Gaining a sense of the chanpuru culture of Ryukyu that prospered in the history of trade
nuQ toured Okinawa and visited places such as Urasoe Youdore, the mausoleum of the early Ryukyu Kingdom. In this project, nuQ will create a large wall mural that incorporates animation. We asked her what sense she gained of the Ryukyu culture through the tour and her thoughts about creating this artwork.
—Please share what impressions you had from the onsite tour.
I learned about the history of Ryukyu and Okinawa spanning around 30,000 years and realized that my vague understanding was only surface knowledge. I was especially impressed by the tomb of Eiso that I saw at Urasoe Youdore. The single tomb features different religions--mantras from Tibet, Buddha from Buddhism, and Islamic designs. Looking at the essence of the country that flourished from trade, I decided to base the exhibit on the concept of the chanpuru (mixed) culture of Ryukyu.
—Please tell us about the artwork you are planning to create.
I'd like to combine the interesting parts of Ryukyu and Okinawa, both the old and new. The phrase, “mosaic culture” is similar to chanpuru culture, and in terms of Ryukyu it means the mosaic-like state that mixes cultures of the trading sites of Japan, China, Korea, and Southeast Asia. Before seeing my finished artwork, be sure to look at the original unfinished image with a mosaic (pixelation) applied (laughs).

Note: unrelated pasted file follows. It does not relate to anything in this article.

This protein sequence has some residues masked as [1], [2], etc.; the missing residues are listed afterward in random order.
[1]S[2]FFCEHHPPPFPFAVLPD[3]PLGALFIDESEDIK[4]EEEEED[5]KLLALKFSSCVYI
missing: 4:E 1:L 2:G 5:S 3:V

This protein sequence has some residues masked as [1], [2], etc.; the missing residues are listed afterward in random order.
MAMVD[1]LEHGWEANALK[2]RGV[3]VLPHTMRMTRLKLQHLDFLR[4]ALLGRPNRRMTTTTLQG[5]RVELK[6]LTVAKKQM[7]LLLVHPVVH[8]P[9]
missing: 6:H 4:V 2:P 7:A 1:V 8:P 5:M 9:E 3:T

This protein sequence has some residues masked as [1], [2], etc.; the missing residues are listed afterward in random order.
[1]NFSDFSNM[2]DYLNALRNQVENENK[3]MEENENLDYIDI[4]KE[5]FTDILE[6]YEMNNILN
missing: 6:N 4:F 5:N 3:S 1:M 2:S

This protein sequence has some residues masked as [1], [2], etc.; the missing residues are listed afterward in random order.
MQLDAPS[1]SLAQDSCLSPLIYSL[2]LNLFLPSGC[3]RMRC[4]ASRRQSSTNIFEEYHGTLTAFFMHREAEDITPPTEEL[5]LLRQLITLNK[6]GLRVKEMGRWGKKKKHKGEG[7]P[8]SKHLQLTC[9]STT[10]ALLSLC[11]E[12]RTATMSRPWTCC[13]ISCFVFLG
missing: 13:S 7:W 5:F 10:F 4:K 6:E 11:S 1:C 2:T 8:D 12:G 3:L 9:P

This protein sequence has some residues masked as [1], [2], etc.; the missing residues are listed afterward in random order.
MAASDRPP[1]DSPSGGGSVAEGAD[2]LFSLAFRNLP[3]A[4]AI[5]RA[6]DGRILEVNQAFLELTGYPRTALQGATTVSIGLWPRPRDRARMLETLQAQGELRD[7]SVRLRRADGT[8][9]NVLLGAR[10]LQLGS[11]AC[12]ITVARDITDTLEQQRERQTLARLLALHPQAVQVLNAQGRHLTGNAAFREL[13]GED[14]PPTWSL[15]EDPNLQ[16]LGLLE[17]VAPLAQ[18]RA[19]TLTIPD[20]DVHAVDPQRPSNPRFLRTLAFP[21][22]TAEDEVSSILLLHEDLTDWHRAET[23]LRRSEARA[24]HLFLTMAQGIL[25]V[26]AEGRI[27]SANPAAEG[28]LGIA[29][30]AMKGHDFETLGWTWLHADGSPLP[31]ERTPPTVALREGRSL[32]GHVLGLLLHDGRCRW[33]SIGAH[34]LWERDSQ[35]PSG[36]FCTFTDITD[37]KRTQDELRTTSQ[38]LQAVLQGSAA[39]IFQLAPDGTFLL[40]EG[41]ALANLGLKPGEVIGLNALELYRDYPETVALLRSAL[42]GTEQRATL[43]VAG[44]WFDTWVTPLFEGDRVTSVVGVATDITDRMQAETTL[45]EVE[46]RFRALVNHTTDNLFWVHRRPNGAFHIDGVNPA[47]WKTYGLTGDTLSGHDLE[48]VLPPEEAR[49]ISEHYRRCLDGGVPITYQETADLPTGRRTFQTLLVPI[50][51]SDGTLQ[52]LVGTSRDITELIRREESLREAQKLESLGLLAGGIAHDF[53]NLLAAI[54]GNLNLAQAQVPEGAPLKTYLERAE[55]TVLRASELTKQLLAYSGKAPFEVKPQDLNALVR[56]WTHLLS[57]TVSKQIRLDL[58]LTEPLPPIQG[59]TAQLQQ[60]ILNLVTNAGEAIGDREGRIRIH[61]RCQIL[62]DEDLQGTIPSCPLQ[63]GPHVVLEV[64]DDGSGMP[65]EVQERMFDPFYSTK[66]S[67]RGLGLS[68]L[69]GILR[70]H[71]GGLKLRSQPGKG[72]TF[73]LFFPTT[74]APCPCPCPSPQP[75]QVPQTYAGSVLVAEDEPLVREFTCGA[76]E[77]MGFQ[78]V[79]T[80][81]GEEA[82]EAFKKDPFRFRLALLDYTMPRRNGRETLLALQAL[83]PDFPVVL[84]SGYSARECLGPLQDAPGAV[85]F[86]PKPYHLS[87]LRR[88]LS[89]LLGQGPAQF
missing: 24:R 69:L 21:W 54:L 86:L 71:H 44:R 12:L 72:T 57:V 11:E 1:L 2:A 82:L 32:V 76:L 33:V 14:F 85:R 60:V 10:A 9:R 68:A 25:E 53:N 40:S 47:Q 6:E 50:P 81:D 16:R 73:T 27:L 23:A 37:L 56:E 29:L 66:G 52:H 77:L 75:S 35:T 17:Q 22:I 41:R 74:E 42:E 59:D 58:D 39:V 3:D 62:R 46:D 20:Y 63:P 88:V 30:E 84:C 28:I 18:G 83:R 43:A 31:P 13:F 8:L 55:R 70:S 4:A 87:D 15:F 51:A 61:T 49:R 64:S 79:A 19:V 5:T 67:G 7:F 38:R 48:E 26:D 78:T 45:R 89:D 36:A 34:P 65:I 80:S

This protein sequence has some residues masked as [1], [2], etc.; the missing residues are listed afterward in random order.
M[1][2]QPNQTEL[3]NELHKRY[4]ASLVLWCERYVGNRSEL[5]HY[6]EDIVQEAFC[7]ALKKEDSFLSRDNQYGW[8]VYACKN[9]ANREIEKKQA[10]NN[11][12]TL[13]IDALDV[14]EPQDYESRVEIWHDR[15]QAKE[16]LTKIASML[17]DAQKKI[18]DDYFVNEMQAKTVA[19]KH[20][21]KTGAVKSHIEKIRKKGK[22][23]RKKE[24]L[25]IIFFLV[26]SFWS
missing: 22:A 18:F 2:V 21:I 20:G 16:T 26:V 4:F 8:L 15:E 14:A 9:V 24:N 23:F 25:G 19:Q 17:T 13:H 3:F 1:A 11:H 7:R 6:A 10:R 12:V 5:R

The exhibit space is a wall measuring approximately 15 meters, and I thought about what I can do with that space as an animator. Since the airport puts safety first, I can’t put the entire exhibit space in dark lighting, so I plan to incorporate animation into the large wall mural. Ordinary video uses 1920x1080 pixels, which translates to around 14 centimeters when printed, but this project is a very big wall mural measuring around 15 meters! It’s so large that I have to create an approach that’s different from the techniques I’ve developed so far. Right now I’m trying very hard through trial and error!
- nuQ is an animator who creates fresh expressions with a comical pop sensibility. Specializing in eccentric color schemes and dynamic movement, she is active in a wide variety of media forms that include television commercials, music videos, illustrations, and more. She is the winner of several awards, among them the Grand Prize at the 18th Campus Genius Contest and Jury Selection in the Animation Division at the 16th Japan Media Arts Festival for New Tokyo Ondo, plus Jury Selection in the Animation Division at the 23rd Japan Media Arts Festival for The Last Episode. Her key projects in recent years include the “Three Mystic Apes” music video for Wednesday Campanella and the HIBERNATION 1: Healing Spring A Film & Moving Image Festival The Latest in Independent Animation exhibit at the Towada Art Center.